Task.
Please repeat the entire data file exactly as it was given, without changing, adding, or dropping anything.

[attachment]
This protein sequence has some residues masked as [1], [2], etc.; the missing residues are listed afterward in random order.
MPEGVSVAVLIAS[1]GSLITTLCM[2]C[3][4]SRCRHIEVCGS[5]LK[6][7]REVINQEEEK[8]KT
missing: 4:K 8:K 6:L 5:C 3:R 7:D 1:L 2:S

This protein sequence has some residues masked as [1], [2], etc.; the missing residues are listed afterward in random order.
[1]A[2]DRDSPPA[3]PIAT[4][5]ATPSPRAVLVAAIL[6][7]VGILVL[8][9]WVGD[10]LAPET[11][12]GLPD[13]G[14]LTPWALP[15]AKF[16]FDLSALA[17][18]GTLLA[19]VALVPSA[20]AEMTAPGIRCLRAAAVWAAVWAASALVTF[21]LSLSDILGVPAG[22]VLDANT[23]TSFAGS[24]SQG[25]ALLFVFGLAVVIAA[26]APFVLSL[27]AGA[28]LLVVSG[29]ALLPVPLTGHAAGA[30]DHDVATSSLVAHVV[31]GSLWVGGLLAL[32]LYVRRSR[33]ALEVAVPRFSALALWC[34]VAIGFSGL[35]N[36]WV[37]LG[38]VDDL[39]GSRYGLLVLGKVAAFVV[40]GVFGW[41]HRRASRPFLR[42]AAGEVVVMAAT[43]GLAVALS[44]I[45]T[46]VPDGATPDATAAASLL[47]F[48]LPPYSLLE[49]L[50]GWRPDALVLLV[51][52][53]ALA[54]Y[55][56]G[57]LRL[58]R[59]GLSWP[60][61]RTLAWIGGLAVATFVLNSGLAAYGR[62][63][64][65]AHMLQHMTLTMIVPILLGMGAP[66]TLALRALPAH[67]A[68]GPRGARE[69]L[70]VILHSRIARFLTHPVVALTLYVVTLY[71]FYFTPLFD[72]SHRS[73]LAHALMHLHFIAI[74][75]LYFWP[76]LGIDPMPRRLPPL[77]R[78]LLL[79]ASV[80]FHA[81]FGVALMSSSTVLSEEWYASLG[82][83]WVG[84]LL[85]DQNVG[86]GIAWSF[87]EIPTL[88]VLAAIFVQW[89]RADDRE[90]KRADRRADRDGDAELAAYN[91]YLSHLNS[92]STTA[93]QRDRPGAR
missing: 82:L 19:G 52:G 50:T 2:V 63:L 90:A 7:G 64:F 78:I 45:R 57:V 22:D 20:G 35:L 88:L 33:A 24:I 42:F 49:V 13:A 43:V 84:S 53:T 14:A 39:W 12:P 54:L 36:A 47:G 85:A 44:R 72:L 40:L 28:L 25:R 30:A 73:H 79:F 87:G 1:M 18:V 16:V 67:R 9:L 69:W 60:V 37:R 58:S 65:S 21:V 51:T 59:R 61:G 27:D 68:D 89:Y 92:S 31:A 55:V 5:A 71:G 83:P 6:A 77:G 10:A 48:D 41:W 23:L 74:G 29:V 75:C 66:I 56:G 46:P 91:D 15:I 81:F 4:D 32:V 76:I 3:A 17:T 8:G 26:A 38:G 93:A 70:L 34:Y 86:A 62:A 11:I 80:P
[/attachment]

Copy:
This protein sequence has some residues masked as [1], [2], etc.; the missing residues are listed afterward in random order.
MPEGVSVAVLIAS[1]GSLITTLCM[2]C[3][4]SRCRHIEVCGS[5]LK[6][7]REVINQEEEK[8]KT
missing: 4:K 8:K 6:L 5:C 3:R 7:D 1:L 2:S

This protein sequence has some residues masked as [1], [2], etc.; the missing residues are listed afterward in random order.
[1]A[2]DRDSPPA[3]PIAT[4][5]ATPSPRAVLVAAIL[6][7]VGILVL[8][9]WVGD[10]LAPET[11][12]GLPD[13]G[14]LTPWALP[15]AKF[16]FDLSALA[17][18]GTLLA[19]VALVPSA[20]AEMTAPGIRCLRAAAVWAAVWAASALVTF[21]LSLSDILGVPAG[22]VLDANT[23]TSFAGS[24]SQG[25]ALLFVFGLAVVIAA[26]APFVLSL[27]AGA[28]LLVVSG[29]ALLPVPLTGHAAGA[30]DHDVATSSLVAHVV[31]GSLWVGGLLAL[32]LYVRRSR[33]ALEVAVPRFSALALWC[34]VAIGFSGL[35]N[36]WV[37]LG[38]VDDL[39]GSRYGLLVLGKVAAFVV[40]GVFGW[41]HRRASRPFLR[42]AAGEVVVMAAT[43]GLAVALS[44]I[45]T[46]VPDGATPDATAAASLL[47]F[48]LPPYSLLE[49]L[50]GWRPDALVLLV[51][52][53]ALA[54]Y[55][56]G[57]LRL[58]R[59]GLSWP[60][61]RTLAWIGGLAVATFVLNSGLAAYGR[62][63][64][65]AHMLQHMTLTMIVPILLGMGAP[66]TLALRALPAH[67]A[68]GPRGARE[69]L[70]VILHSRIARFLTHPVVALTLYVVTLY[71]FYFTPLFD[72]SHRS[73]LAHALMHLHFIAI[74][75]LYFWP[76]LGIDPMPRRLPPL[77]R[78]LLL[79]ASV[80]FHA[81]FGVALMSSSTVLSEEWYASLG[82][83]WVG[84]LL[85]DQNVG[86]GIAWSF[87]EIPTL[88]VLAAIFVQW[89]RADDRE[90]KRADRRADRDGDAELAAYN[91]YLSHLNS[92]STTA[93]QRDRPGAR
missing: 82:L 19:G 52:G 50:T 2:V 63:L 90:A 7:G 64:F 78:I 45:R 57:V 22:D 20:G 35:L 88:L 33:A 24:I 42:F 49:V 13:A 43:V 84:S 53:T 14:A 39:W 12:P 54:L 36:A 47:G 85:A 44:R 72:L 40:L 28:L 25:R 30:A 73:H 79:F 87:G 1:M 18:V 16:V 67:R 9:L 69:W 60:V 37:R 58:S 65:S 21:V 51:T 59:R 61:G 27:D 68:D 89:Y 92:S 31:A 55:V 5:A 71:G 83:P 6:A 77:G 10:A 48:D 41:W 23:L 74:G 29:V 75:C 66:I 56:G 46:P 91:D 15:I 81:F 4:D 32:V 76:I 3:A 17:T 8:G 26:A 38:G 93:A 70:L 34:Y 86:A 62:A 11:I 80:P